Many people with acting experience find themselves at odds in improv. Some things are a little different in improv than they are in scripted plays.
For instance, characters.
In scripted plays, a character (if it's written well) says and does things that always stay in character. An actor "gets" into character, and stays in his/her character. And, the play moves forward.
In improv, a character is not finalized the moment a scene starts. The other actors in the scene can affect your character. Example. If Joe comes on stage, and decides he's going to be playing an angry old man, but Sally makes a remark about the fact that Joe's 6 years old... well, Joe has to abandon his original idea, or else he's guilty of violating the fundamental rule of improv--agreement.
In improv, there is nothing your character won't do to move a scene forward. Lives are at stake. Not really. But, if you develop a reputation as a good character actor who doesn't adapt to make a scene work, chances are people won't recognize you as a good improviser (or someone they want to play with).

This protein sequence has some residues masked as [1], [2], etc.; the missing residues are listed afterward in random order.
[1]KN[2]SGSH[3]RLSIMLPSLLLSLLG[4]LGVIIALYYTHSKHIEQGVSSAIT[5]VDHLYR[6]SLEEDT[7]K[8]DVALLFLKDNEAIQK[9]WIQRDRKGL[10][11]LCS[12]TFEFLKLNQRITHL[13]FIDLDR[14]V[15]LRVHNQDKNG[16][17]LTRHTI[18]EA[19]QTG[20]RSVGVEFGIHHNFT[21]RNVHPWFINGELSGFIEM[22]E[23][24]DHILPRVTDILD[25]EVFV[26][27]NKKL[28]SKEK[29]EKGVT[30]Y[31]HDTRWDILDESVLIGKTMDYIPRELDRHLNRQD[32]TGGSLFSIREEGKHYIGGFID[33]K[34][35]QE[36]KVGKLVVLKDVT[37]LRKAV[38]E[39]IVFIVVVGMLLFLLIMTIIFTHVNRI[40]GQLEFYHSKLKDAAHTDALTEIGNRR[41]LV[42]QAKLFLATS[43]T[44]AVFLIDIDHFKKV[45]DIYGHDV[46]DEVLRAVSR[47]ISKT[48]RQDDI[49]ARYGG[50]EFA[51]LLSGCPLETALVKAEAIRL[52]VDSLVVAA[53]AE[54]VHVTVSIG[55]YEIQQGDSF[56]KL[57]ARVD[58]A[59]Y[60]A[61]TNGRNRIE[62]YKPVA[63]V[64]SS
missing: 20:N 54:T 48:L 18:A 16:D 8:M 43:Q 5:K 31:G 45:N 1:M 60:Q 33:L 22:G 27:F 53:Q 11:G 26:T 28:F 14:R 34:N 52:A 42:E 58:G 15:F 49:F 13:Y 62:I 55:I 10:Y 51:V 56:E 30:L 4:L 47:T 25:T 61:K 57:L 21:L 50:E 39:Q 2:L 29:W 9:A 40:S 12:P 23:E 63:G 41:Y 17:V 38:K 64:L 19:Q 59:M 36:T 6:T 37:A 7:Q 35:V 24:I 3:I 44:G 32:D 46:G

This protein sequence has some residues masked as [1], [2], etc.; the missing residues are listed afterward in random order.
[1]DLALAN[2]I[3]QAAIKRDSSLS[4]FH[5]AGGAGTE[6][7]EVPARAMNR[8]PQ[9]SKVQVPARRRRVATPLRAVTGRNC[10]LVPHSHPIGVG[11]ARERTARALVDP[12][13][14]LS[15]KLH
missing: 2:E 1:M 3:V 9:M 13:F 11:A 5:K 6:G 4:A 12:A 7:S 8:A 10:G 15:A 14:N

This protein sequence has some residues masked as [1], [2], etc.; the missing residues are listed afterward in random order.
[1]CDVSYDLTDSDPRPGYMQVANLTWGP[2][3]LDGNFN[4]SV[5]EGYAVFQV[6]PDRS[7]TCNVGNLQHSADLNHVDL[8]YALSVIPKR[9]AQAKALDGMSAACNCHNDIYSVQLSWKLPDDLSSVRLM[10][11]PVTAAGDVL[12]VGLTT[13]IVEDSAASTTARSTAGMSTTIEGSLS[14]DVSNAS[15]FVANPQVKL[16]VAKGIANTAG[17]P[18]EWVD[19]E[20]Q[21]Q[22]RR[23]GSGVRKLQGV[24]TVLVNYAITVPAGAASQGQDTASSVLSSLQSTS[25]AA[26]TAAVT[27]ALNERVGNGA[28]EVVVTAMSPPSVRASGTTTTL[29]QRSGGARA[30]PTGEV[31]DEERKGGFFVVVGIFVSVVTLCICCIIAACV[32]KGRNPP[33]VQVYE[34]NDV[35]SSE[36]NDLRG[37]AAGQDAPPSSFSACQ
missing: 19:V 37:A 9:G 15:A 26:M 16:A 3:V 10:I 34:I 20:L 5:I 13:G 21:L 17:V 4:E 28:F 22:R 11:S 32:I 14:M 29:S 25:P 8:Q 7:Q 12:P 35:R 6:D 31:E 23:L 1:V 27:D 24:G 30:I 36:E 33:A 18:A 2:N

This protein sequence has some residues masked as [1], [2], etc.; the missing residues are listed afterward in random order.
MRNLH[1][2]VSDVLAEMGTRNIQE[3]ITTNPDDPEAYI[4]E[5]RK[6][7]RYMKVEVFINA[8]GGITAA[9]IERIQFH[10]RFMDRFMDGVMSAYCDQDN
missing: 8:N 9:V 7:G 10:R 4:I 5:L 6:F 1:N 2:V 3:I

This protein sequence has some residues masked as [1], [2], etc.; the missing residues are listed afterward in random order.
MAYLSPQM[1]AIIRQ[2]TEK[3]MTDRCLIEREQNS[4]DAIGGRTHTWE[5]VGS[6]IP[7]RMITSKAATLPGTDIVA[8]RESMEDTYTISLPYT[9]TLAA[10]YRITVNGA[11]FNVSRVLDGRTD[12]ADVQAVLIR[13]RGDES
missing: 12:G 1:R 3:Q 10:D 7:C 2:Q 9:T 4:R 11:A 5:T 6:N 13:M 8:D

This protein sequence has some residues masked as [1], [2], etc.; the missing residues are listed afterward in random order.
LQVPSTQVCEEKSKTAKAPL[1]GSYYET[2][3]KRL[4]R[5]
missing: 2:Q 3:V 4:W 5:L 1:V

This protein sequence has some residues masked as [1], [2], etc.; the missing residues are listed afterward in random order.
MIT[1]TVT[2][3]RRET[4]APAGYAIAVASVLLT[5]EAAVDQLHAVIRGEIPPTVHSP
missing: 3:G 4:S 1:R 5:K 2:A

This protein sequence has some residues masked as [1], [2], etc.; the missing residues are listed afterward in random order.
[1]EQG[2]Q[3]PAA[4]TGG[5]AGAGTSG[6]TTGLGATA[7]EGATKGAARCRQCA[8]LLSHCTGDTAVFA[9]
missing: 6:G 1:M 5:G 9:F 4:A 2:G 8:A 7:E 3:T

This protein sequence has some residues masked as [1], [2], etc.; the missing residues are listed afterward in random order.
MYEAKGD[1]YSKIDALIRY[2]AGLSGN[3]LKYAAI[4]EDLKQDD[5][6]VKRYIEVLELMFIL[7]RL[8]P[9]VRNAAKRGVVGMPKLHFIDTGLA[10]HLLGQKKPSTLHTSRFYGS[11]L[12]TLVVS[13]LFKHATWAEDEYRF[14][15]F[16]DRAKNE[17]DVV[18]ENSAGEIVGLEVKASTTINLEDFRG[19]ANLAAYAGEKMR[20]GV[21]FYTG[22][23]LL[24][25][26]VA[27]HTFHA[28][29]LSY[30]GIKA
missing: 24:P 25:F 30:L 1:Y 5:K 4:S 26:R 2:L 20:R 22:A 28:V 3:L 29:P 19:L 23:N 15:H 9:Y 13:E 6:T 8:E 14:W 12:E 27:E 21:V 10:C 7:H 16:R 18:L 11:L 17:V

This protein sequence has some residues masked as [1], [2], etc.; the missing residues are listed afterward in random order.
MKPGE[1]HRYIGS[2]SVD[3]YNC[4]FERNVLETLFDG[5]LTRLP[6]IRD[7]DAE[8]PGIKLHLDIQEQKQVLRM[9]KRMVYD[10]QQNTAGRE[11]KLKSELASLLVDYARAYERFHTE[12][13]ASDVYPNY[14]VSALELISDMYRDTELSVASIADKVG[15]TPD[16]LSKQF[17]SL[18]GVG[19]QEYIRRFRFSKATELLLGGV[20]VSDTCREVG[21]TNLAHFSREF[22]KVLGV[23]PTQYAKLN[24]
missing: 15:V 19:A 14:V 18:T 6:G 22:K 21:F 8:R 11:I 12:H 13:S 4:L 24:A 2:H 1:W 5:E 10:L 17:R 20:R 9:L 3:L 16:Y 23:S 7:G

In college, I had a friend who would get into character (not on the improv stage, but in real life), and he'd keep up Dracula or a scary hunchback for 10 minutes or more. It was impressive. Impressively creepy. He'd eventually stop, and we wouldn't talk about what just happened.
Developing good characters is important, but agreeing with fellow actors, and advancing a scene trump that.